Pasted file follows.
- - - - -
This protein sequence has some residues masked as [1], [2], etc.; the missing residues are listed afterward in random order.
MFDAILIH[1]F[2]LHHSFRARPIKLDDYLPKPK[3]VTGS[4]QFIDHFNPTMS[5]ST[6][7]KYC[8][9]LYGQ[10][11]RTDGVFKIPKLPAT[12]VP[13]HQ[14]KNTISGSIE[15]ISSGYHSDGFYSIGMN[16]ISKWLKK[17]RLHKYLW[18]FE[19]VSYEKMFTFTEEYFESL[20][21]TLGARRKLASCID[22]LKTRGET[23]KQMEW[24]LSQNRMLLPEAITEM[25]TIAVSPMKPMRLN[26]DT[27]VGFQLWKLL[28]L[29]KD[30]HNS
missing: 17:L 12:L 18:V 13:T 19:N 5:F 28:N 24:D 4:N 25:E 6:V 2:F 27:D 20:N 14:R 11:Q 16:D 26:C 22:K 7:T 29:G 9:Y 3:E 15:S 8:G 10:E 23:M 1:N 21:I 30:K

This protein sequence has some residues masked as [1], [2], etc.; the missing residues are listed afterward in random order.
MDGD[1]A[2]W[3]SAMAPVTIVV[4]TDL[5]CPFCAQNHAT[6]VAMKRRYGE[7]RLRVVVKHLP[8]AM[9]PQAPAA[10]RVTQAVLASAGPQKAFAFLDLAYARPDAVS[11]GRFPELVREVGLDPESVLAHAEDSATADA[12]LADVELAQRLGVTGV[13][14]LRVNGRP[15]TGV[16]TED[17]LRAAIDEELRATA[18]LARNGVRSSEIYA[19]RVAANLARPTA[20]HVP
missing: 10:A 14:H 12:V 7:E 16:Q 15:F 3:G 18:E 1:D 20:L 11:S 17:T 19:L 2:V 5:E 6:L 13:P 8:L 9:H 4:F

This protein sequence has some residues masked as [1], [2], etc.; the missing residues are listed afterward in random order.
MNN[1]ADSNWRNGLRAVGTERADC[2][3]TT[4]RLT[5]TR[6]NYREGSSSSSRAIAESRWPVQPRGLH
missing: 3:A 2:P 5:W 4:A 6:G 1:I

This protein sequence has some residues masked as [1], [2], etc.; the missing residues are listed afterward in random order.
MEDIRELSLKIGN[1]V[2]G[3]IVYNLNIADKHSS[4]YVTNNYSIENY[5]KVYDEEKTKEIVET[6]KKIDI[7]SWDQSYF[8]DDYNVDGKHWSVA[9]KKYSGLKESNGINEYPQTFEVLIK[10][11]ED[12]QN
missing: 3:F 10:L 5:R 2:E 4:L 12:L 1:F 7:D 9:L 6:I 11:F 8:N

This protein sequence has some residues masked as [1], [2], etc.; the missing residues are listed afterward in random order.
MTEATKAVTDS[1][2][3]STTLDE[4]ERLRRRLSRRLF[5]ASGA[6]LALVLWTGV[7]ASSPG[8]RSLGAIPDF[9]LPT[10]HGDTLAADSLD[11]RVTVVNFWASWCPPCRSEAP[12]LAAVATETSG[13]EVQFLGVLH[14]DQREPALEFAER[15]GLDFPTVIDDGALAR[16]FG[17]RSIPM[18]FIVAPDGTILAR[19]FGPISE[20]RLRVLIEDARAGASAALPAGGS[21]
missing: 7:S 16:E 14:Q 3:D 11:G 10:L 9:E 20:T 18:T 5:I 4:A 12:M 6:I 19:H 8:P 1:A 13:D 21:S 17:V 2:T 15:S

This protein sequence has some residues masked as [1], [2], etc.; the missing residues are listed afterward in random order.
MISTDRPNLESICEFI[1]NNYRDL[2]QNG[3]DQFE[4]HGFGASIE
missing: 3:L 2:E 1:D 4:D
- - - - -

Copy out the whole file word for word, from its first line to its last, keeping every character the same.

This protein sequence has some residues masked as [1], [2], etc.; the missing residues are listed afterward in random order.
MFDAILIH[1]F[2]LHHSFRARPIKLDDYLPKPK[3]VTGS[4]QFIDHFNPTMS[5]ST[6][7]KYC[8][9]LYGQ[10][11]RTDGVFKIPKLPAT[12]VP[13]HQ[14]KNTISGSIE[15]ISSGYHSDGFYSIGMN[16]ISKWLKK[17]RLHKYLW[18]FE[19]VSYEKMFTFTEEYFESL[20][21]TLGARRKLASCID[22]LKTRGET[23]KQMEW[24]LSQNRMLLPEAITEM[25]TIAVSPMKPMRLN[26]DT[27]VGFQLWKLL[28]L[29]KD[30]HNS
missing: 17:L 12:L 18:V 13:T 19:N 5:F 28:N 24:D 4:N 25:E 6:V 2:F 27:D 20:N 14:R 11:Q 16:D 26:C 22:K 7:T 29:G 9:Y 3:E 15:S 8:G 10:E 23:M 1:N 21:I 30:K

This protein sequence has some residues masked as [1], [2], etc.; the missing residues are listed afterward in random order.
MDGD[1]A[2]W[3]SAMAPVTIVV[4]TDL[5]CPFCAQNHAT[6]VAMKRRYGE[7]RLRVVVKHLP[8]AM[9]PQAPAA[10]RVTQAVLASAGPQKAFAFLDLAYARPDAVS[11]GRFPELVREVGLDPESVLAHAEDSATADA[12]LADVELAQRLGVTGV[13][14]LRVNGRP[15]TGV[16]TED[17]LRAAIDEELRATA[18]LARNGVRSSEIYA[19]RVAANLARPTA[20]HVP
missing: 10:A 14:H 12:V 7:E 16:Q 15:F 3:G 18:E 1:D 20:L 11:S 17:T 19:L 2:V 5:E 6:L 13:P 8:L 9:H 4:F

This protein sequence has some residues masked as [1], [2], etc.; the missing residues are listed afterward in random order.
MNN[1]ADSNWRNGLRAVGTERADC[2][3]TT[4]RLT[5]TR[6]NYREGSSSSSRAIAESRWPVQPRGLH
missing: 3:A 2:P 5:W 4:A 6:G 1:I

This protein sequence has some residues masked as [1], [2], etc.; the missing residues are listed afterward in random order.
MEDIRELSLKIGN[1]V[2]G[3]IVYNLNIADKHSS[4]YVTNNYSIENY[5]KVYDEEKTKEIVET[6]KKIDI[7]SWDQSYF[8]DDYNVDGKHWSVA[9]KKYSGLKESNGINEYPQTFEVLIK[10][11]ED[12]QN
missing: 3:F 10:L 5:R 2:E 4:L 12:L 1:F 7:D 9:L 6:I 11:F 8:N

This protein sequence has some residues masked as [1], [2], etc.; the missing residues are listed afterward in random order.
MTEATKAVTDS[1][2][3]STTLDE[4]ERLRRRLSRRLF[5]ASGA[6]LALVLWTGV[7]ASSPG[8]RSLGAIPDF[9]LPT[10]HGDTLAADSLD[11]RVTVVNFWASWCPPCRSEAP[12]LAAVATETSG[13]EVQFLGVLH[14]DQREPALEFAER[15]GLDFPTVIDDGALAR[16]FG[17]RSIPM[18]FIVAPDGTILAR[19]FGPISE[20]RLRVLIEDARAGASAALPAGGS[21]
missing: 7:S 16:E 14:Q 3:D 11:G 10:L 9:E 20:T 18:T 5:I 4:A 12:M 6:I 19:H 8:P 1:A 13:D 21:S 17:V 2:T 15:S

This protein sequence has some residues masked as [1], [2], etc.; the missing residues are listed afterward in random order.
MISTDRPNLESICEFI[1]NNYRDL[2]QNG[3]DQFE[4]HGFGASIE
missing: 3:L 2:E 1:D 4:D